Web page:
Fading Gigolo is actor John Turturro’s fifth film, which came as a bit of a surprise to this reviewer, as I missed the bus on “Romance & Cigarettes” (a musical), “Passione” (a documentary), and “Illuminata” (a period comedy). And “Mac,” his first film from 1992, is so dim in my memory that I might not have seen it at all. Regardless, “Fading Gigolo” is two things: a love letter to a New York City that is fast disappearing, a world of bodegas and small shops and affordable brownstones. It’s also a similar mash note to his co-star Woody Allen, whose film romanticized exactly that world.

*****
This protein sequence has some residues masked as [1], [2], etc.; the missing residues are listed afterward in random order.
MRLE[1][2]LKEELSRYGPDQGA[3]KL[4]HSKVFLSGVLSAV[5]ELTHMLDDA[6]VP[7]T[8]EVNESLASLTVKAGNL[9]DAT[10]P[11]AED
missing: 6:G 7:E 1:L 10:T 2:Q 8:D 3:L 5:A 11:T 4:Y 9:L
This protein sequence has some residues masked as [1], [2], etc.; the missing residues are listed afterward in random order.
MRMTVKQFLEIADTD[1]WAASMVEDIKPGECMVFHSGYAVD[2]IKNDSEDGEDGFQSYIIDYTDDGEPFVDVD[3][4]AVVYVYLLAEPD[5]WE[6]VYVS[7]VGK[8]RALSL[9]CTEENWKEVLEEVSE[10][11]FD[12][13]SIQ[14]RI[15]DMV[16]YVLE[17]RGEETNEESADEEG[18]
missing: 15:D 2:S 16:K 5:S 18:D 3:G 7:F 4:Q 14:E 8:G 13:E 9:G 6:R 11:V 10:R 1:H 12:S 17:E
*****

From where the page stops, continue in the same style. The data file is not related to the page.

The set-up also reminds us of mid-’90s Allen: He plays Murray, an old friend of Mr. Turturro’s Fioravente (such a name!), and when both find themselves at the end of employment and needing some cash, Murray half-jokingly suggests that his friend, an eternal bachelor, turn to the oldest profession in the book. Murray will be his pimp, and like an agent, take 10 percent. (This is much better than the 50-50 between artist and gallery owner, he points out.)